Taiwan cannot detangle itself from the forces of globalization (even if it wanted to), but it can make decisions as to how it prepares for and reacts to them. Neoliberalization tends to result in the wealthier sections of the population benefiting the most from free trade, as they are in positions that allow them to take advantage of legislation, whereas the less mobile middle and working classes suffer from the increasing mobility of capital. There are winners and losers within any kind of political move, but Taiwan must be aware of the trade-offs. People only desire to be a part of the decision. No, not everyone is an expert on trade policy. But if our hard-won democracy does not afford us even the chance to discuss our future, than what good is it?

Another issue that Taiwanese people from across the political spectrum have been struggling with is the issue of identity, statehood, and sovereignty with regards to China. This may be the defining political issue in the country, and there is no easy way to move forward. The Sunflower Movement electrifies this debate with new vigor.  Again, there are tradeoffs to consider. Can we continue to let things go as they have been?

What does the Sunflower Movement mean for Taiwanese Americans?

So how does a student movement halfway across the world affect Taiwanese Americans living in the US? Most obviously, many of us feel a loyalty to this wonderful little island because it is our heritage. We have a deeply personal connection with Taiwan, love Taiwan as our own, may have family still in Taiwan, and hope for its success.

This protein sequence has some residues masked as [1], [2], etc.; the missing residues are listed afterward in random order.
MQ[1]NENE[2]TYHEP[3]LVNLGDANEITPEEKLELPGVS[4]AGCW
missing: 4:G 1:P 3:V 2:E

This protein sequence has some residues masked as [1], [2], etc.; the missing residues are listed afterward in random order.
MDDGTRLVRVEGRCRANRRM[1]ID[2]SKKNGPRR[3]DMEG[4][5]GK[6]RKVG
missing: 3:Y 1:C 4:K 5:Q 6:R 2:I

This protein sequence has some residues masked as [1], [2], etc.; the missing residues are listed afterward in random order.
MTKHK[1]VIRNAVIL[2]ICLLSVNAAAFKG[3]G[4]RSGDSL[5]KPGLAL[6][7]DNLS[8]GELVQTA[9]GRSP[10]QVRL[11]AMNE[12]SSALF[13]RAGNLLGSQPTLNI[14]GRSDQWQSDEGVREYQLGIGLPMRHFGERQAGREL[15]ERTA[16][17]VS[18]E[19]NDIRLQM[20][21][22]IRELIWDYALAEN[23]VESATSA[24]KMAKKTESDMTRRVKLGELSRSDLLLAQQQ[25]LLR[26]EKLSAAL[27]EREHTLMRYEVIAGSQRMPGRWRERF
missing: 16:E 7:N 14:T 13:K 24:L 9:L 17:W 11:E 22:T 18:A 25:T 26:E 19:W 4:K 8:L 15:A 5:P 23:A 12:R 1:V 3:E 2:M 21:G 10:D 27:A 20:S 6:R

Secondly, how Taiwan sits on the international stage affects how others see us. Unfortunately, economic performance affects how Taiwanese Americans and Asian Americans are seen and treated. This is a very complicated interaction, but economic and diplomatic relations in Asia will undoubtedly directly influence the experiences of Asians living in the US. In our history, the economic rise of Japan in high tech industries was mirrored in Asian American experiences. Asian Americans were the targets of all kinds of anti-Japanese sentiments. Vincent Chin was a Chinese American who was murdered by white autoworkers who were angry over lost jobs due to Japanese competitors. Many non-Asian aggressors spend little time thinking about the differences between different kinds of Asians, and thus we are bound to each other by this lack of differentiation. Yet, Japanese Americans have a different experience with the white majority than say, perhaps Cambodian Americans, due to differences in the economic status of the two origin countries. The tension between these two tendencies will only increase in complexity. We are already seeing a rise in anti-China feelings due to China’s economic rise. And for us as Taiwanese Americans, it is treacherous ground to tread.

Thirdly, we have our own issues with free trade and globalization in the United States. The Trans-Pacific Partnership (TPP) is a huge international agreement posed by the US, and its surrounding situation bears an uncannily likeness to that of the CCSTA. Joe Stiglitz, a renowned economist, describes the issue with the way the TPP has been negotiated.

These high stakes are why it is especially risky to let trade negotiations proceed in secret. All over the world, trade ministries are captured by corporate and financial interests. And when negotiations are secret, there is no way that the democratic process can exert the checks and balances required to put limits on the negative effects of these agreements. (Stiglitz, 2014)